Author(s): Lewis BT
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Abstract Ocean crust is the outermost layer of earth under the oceans. It is separated from the underlying mantle by a seismic transition zone called the Moho. A widely held view is that the Moho represents a petrologic change from basaltic-type rocks to a mantle composed mostly of olivine and pyroxene. According to this view, crust is formed by a steady segregation of basaltic melt, derived from partial melting of the mantle, into a crustal magma chamber wherein cooling and crystallization bring about steady-state accretion to the continuously spreading plates. There is sufficient disagreement between the predictions of this hypothesis and marine geophysical data to cause one to doubt the validity of this formation process. At least two other processes are more compatible with the geophysical data. In one, the crust is formed from the episodic injection of basaltic dikes from a mantle reservoir and the Moho is a primary petrologic boundary. In the other, the crust is treated as a mechanical boundary layer in which thermal contraction results in cracking; by comparison, in the mantle thermal contraction is accommodated by flow. The upper part of the crust is formed from episodic extrusion and intrusion of basaltic melt. The lower crust is formed by rapid hydrothermal alteration of mantle that may be continuously or episodically injected by viscous flow at temperatures below the melting temperature.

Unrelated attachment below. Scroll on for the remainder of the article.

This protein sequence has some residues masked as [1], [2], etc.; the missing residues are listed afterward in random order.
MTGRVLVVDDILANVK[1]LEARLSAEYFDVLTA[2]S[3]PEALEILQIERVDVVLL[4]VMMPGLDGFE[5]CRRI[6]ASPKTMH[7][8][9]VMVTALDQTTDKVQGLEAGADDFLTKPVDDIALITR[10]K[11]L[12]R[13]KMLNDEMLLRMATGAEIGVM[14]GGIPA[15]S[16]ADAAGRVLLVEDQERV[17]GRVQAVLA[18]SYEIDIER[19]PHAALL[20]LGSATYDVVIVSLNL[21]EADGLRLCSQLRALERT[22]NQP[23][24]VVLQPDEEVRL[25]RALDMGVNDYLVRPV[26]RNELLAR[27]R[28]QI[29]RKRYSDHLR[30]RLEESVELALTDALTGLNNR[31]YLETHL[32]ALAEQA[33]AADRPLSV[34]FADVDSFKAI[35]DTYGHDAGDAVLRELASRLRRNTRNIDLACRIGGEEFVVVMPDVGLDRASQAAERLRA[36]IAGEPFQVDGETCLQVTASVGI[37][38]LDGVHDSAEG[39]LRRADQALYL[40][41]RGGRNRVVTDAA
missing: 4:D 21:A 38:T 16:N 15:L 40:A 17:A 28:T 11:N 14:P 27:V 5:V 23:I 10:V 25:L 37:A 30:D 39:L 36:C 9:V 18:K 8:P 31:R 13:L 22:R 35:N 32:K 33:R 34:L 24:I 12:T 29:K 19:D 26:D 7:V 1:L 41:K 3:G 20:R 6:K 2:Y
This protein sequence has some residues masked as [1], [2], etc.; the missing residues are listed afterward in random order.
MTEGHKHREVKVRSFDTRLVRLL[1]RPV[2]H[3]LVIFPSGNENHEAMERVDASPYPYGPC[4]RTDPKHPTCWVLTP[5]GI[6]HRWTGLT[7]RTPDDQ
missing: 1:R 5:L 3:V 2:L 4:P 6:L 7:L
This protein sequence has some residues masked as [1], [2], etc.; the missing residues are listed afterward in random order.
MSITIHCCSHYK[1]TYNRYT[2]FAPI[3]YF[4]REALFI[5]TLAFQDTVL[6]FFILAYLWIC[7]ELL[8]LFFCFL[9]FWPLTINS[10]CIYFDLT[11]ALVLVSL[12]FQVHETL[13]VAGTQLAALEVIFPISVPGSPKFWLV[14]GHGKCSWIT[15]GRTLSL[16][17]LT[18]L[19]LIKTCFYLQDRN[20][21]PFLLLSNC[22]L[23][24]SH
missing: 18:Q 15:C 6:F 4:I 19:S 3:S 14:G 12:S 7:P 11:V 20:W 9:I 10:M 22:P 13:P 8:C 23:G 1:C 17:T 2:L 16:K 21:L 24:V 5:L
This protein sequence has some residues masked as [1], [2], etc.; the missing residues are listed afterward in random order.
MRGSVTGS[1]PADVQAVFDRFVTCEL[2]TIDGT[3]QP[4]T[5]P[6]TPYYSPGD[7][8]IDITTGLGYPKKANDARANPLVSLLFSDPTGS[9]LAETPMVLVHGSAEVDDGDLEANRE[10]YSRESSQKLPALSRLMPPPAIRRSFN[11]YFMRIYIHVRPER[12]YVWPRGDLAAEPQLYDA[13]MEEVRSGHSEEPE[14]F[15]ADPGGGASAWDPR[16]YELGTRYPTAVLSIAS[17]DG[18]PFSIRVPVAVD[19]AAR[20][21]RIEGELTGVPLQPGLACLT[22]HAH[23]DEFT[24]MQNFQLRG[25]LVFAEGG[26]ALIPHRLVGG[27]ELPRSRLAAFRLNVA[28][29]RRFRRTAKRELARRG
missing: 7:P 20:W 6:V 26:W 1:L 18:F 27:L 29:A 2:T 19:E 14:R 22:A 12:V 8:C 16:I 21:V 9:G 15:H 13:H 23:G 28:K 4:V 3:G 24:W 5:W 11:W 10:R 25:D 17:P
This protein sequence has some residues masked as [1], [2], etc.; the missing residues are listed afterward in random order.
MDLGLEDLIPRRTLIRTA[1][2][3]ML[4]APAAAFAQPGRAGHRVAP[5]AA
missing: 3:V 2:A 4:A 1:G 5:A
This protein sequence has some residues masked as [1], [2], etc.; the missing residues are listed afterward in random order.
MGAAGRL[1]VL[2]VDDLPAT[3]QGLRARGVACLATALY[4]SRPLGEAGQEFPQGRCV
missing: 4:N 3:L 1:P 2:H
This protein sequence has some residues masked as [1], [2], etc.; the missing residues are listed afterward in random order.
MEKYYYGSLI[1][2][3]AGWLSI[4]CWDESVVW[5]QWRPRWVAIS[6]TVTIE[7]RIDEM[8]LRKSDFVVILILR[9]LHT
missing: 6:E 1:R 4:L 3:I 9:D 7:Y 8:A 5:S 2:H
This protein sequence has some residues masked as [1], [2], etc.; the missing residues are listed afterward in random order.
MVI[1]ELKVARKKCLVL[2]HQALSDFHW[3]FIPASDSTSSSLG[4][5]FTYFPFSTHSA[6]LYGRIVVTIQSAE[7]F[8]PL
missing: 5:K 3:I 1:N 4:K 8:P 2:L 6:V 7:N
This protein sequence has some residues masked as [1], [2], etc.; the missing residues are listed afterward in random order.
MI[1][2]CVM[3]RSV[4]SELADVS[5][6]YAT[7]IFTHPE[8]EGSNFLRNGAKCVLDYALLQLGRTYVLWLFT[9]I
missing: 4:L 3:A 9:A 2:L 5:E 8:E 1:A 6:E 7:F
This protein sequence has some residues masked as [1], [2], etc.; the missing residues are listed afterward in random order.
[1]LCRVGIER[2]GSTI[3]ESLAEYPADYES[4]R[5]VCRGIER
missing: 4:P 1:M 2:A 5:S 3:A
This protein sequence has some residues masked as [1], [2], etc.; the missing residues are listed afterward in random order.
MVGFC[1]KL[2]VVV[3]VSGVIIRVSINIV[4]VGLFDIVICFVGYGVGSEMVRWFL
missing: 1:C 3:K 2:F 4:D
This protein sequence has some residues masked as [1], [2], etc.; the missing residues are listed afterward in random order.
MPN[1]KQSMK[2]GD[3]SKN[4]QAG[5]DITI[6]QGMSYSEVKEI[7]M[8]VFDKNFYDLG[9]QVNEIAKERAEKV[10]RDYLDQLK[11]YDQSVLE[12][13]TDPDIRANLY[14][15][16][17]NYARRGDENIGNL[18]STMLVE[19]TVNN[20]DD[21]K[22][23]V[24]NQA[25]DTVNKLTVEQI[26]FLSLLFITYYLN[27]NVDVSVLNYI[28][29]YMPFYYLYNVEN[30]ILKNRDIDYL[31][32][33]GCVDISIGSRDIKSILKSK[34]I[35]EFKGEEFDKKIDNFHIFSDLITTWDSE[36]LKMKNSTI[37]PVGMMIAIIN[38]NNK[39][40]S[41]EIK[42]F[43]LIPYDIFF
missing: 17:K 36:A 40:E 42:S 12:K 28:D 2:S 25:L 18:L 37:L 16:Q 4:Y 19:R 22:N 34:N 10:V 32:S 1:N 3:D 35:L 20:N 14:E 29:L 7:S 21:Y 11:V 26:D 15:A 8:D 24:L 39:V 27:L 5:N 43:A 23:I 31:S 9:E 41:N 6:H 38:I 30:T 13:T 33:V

This article was published in Science
and referenced in Journal of Marine Science: Research & Development